Friday, October 10, 2008

Moving to Dublin, the Wimp-o Way

Settlin' your wee (or large, whatever) bottom in, and adjusting for a year abroad - in my case it was Dublin, Ireland - can be done in a bunch of different ways, I chose wimp-o, I urge you to, you know, not do that. Let me paint a few strokes in the masterpiece (finger painting) that was Molly at age 20: a lass who hadn't experienced anything on her own, total lack of self confidence, and scared of her own shadow. Try to keep this mental image as I spin the following tale...

It's incredibly easy to get "super psyched" about the concept of moving abroad for a year, but the reality of living in a foreign city can be a bit more daunting. In the summer months leading up to my move to Dublin all I spent time doing was talking and thinking about how much fun I was going to have, with no real thought about who I was going to be having fun with. Plop me on a plane in early September (all by my lonesome) about to touch-down at Dublin International Airport. I'm still kind of groggy, but have a vague recollection of the sun piercing through thick, thick gray clouds (that I would grow to love) over Dublin. what. Right. First things first: luggage. Collected. Next, too scared to take public transportation, taxi it is. I do kind of regret this move, even though I could financially swing it, public transportation is really a great way to immerse yourself in a city. However, the double decker-ness of the Dublin city buses can be a bit daunting, and you really do need 10 to 15 minutes of face time with the map to decipher any clear routes. Of all the wimpy things I would do in the next couple of days, I would call taking a taxi borderline wimpy.

The cab driver was unbelievably friendly. At the time the Irish were in L-O-V-E with Americans. However, it was 2001, so they really hadn't had too much face time with 'W'. I will say that while I had mostly good luck with cab drivers, I had my share of shade balls, so whenever possible, try to have a good idea of where you are going when you are cabbing it in Dublin. My destination was Trinity College, which is an easy one, because it is in an area that I would consider the "heart" of Dublin. Physically, if not emotionally. I was going to be attending the college for the next year, and I was lucky enough to score a dorm room while I conducted my housing search.

I get myself checked in, and bumble over the cobblestones and through the courtyards to my home for the next two weeks. It really is a gorgeous campus, and should not be missed if you are a virgin to Dubs. Beautiful architecture, home of the medieval "Book of Kells" (okay mini-yawn), frequent rugby matches on the greens, and some great drafts at the Pav campus bar (great craic).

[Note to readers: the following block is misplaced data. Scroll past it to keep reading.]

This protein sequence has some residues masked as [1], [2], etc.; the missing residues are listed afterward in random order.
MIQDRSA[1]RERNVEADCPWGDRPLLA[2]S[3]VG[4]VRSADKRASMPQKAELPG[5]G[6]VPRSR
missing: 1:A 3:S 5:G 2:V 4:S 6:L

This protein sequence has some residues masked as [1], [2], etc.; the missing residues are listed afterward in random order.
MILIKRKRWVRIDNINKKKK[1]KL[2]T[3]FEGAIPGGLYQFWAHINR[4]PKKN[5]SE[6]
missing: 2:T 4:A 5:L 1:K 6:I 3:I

Thus leads me to wimp-o moment SUPREME. In my defense, I was jet-lagged. Being a rookie traveler, I told my self I would just take a quick nap, and then start my grand exploration of Dublin. Ha - with jet-lag naps turn into slumpers, BEWARE. In my particular case, it turned into an excuse to hide in my room and cower in fear.

Wimp-o moment numero dos: after waking from my "nap" (8 hours can be considered a nap, right), I couldn't even find the courage to go out to a corner store to get food -you know, the stuff that is essential for living. In desperation, I snuck (truly no explanation) down to the lobby of the dorm to get a chocolate bar and soda from the vending machine, using the last few actual Irish Pounds that I had left.

Wimp-o momento finale: I spent the rest of my first day and night in MY prison sized dorm room in various states of sleep.

"A new hope..." Fortunately for my health and mental state (I looked it up, it is called agoraphobia), my Dad arrived two days later, and yanked me out out of my room. I bought a cell-phone ("pay as you go" cells are MAD cheap and easy to purchase in any European country), and started getting in touch with friends of friends who were more than happy to take me out for a couple of beers. Ahhh, and we get to the point - once I got out of that freakin' room, I was able to start embracing one of the best cities, like, ever. Just a few preventative measures you can take:

1. It's hard (I obvi know), but make sure you get out of your room, new apartment, or wherever as much as possible.
2. You need contacts if you have any chance of enjoying yourself. Put the nets out early and see if you have friends or friends of friends that are living in the city, or maybe just visiting for a couple of days.
3. If contacts aren't to be had, have some sort of plan to meet up with a local group or organization - derrr it's called the internet.
4. Go outside of yourself. If you wanted to do everything you did at home, then what exactly was the point of traveling in the first place? Stay home - I hear it's cheaper.


Meriel said...

Although Molly would have everyone believe she was a "wimp" in moving abroad, it didn't take her long to learn the lay of the land.

When I came to visit her (only a month after she arrived) she was well adjusted, established and an amazing tour guide. She hosted 3 of my friends and I in her adorable suburb-ish house and showed us an amazing time. She also spent an entire night standing in line with refugees waiting for a visa (those details may be a bit off but I was drunk so it was fuzzy).

One highlight our visit was my friend getting us kicked out of Turks Head for being an "American B*tch" to a bartender.

Molly said...

Oh Memories of my apartment in Booterstown (or Big Bootyville as my friend Ali liked to call it). The lock was slightly different on the door to that apartment, so I totally forgive you for waking me out of my slumber. The great part of Dublin is that everything is relatively close = cheap cab rides.